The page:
“40 … If an interim injunction should lie under s 12A(4) to preserve any contractual right from being eroded, it would ineluctably open the floodgates to applications for interim mandatory injunctions to compel parties to perform any and all types of contractual obligations pending the resolution of the dispute. A seller’s breach of an obligation to deliver ordinarily substitutable goods such as produce, for example, would, on such a hypothesis, trigger the court’s power to grant an interim mandatory injunction to preserve the right to receive those goods by compelling the seller to deliver the goods. This plainly cannot be the position because, as we have already noted, the recourse of the buyer in such circumstances would ordinarily be an order for damages…
41 An overly broad understanding of choses in action for the purposes of defining “assets” in s 12A(4) would lead to the perverse result that s 12A(4), in principle, contemplates and sanctions the protection of contractual rights by way of an interim injunction, even though a final finding of a breach of those same rights would, for all intents and purposes, only give rise to a secondary right to claim damages and not a right to specific performance. …”
Even if the contractual right in question could be protected by way of interim relief, the key qualifier was whether the interim measure was “necessary” to protect that right (see paragraph ). In other words, “without the order in question, the evidence or asset which is sought to be preserved would be lost. If there are other reasonably available alternatives for securing the evidence or asset, then it cannot be said that the order is necessary for the preservation of that evidence or asset“.
What contractual rights could/would be protected?
GMIAL sought the injunction in order to protect two contractual rights: (a) the right to be served the appropriate notice under the Concession Agreement before termination was effected and (b) the right to have any dispute over the entitlements of the parties under the Concession Agreement resolved by an arbitral tribunal before those entitlements were destroyed (see paragraph ).
The Court of Appeal considered that the injunction would not preserve the first right (see paragraph ). The Court of Appeal held that,
“We are unable to see how an injunction that restrains the Appellants from interfering with the Respondent’s performance of its obligations under the Concession Agreement can preserve the Respondent’s right to be served the appropriate notice under the Concession Agreement. If this was all that the Respondent wanted, it should have sought an interim mandatory injunction compelling the Appellants to serve the appropriate notice prior to effecting termination of the Concession Agreement”.
As for the second right, the Court of Appeal identified the “flaw in the argument” i.e. “that there was nothing to suggest that the Concession Agreement as a whole was one that was specifically enforceable, or that its breach (even a repudiatory one) could not be adequately remedied by an award of damages” (see paragraph ). In fact, the Court noted that GMIAL’s right to arbitration was in fact preserved by the very act of the Appellants in commencing the second arbitration (see paragraph ).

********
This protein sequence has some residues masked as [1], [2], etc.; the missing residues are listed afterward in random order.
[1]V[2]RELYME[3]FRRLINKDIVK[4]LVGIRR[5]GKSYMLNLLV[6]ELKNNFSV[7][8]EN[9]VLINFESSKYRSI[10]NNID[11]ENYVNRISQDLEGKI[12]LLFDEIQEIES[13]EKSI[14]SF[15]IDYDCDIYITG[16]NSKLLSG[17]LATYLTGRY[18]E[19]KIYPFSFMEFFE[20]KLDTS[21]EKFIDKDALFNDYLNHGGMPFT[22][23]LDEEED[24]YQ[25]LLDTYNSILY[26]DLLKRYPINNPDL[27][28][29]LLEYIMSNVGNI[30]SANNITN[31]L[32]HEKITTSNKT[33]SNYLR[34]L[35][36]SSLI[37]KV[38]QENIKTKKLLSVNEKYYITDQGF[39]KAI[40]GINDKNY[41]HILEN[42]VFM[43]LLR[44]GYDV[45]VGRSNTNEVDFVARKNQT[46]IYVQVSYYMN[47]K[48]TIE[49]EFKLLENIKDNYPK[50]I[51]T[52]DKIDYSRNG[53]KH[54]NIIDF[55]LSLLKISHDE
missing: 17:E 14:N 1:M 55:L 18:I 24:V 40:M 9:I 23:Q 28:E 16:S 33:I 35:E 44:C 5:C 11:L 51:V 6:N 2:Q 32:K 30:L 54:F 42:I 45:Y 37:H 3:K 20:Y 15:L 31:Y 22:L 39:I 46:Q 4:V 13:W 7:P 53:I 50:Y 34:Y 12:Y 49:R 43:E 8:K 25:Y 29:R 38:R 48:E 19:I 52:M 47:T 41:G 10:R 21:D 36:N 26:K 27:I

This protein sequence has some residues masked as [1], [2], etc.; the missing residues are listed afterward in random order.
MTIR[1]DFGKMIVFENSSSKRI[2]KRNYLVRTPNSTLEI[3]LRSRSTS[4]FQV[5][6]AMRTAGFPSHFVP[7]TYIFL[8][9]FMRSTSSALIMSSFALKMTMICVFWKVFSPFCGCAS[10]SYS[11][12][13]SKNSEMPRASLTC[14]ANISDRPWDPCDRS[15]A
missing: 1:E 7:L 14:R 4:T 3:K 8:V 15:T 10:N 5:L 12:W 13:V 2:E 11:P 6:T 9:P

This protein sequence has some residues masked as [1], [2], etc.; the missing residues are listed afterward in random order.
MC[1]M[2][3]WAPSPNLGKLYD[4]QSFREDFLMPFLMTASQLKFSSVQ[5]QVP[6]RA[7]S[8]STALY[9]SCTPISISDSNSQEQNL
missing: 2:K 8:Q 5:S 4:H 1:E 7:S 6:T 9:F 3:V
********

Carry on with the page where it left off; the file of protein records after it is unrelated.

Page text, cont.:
The Court of Appeal dismissed GMIAL’s reliance on clause 21.5 of the Concession Agreement which stated that “during the pendency of any Dispute and the resolution thereof, both Parties shall continue to perform all their respective obligations under this Agreement“. The Court of Appeal considered that provision to be irrelevant in this situation in which “a party’s action attack[ed] the very foundation and continuation of the contract“. The Court of Appeal also found support in the language of the Concession Agreement where clause 25.1 was excluded from an obligation which “constitutes the subject matter of [the dispute between the parties]” (see paragraph ).
In this respect, the Court of Appeal acknowledged the commercially unsatisfactory state of affairs which allowed clause 21.5 to be rendered ineffectual so long as a party alleged that the Concession Agreement was void ab initio or by some subsequent vitiating factor. Nevertheless, “it would require very clear language to sustain a construction that despite the existence of a dispute that goes to the very root and foundation of the contract and despite the exclusion of obligations constituting the ‘subject matter of [the dispute between the parties]’ the parties are nonetheless obliged to continue performing their respective obligations under the contract (including the disputed ones) until they are freed of this by an order of an arbitral tribunal” (see paragraph ).
Could an interest in the Airport site be protected?
During the course of oral arguments, counsel for GMIAL sought to protect a further asset (apart from the contractual rights) which GMIAL sought to protect through the injunction i.e. its interest in the Airport site (the “Site“). In particular, clause 2.3.1 of the Concession Agreement provided that MACL granted GMIAL a sub-lease with the “exclusive right to occupy, use and peacefully enjoy the Site” for a term of 25 years (see paragraph ).
The Court of Appeal held that GMIAL’s contractual interest in the Site was “precisely the sort of contractual right that is capable of coming within the meaning of “asset” for the purposes of s 12A(4)” and could be protected by the injunction (see paragraph  and ).
Injunction not to be granted on balance of convenience
However, the Court of Appeal eventually found that on a balance of convenience, the injunction would not be granted or upheld (see paragraph ). The balance of convenience portion of the American Cyanamid test for the grant of an injunction (see American Cyanamid Co Ltd v Ethicon Ltd  AC 396) involves the court “tak[ing] whichever course appears to carry the lower risk of injustice if that course should ultimately turn out to have been the “wrong” course, in the sense of an injunction having been granted when it should have been refused or an injunction having been refused when it should have been granted:Regina v Secretary of State for Transport, Ex parte Factortame Ltd and Others (No 2)  1 AC 603 at 683” (see paragraph ).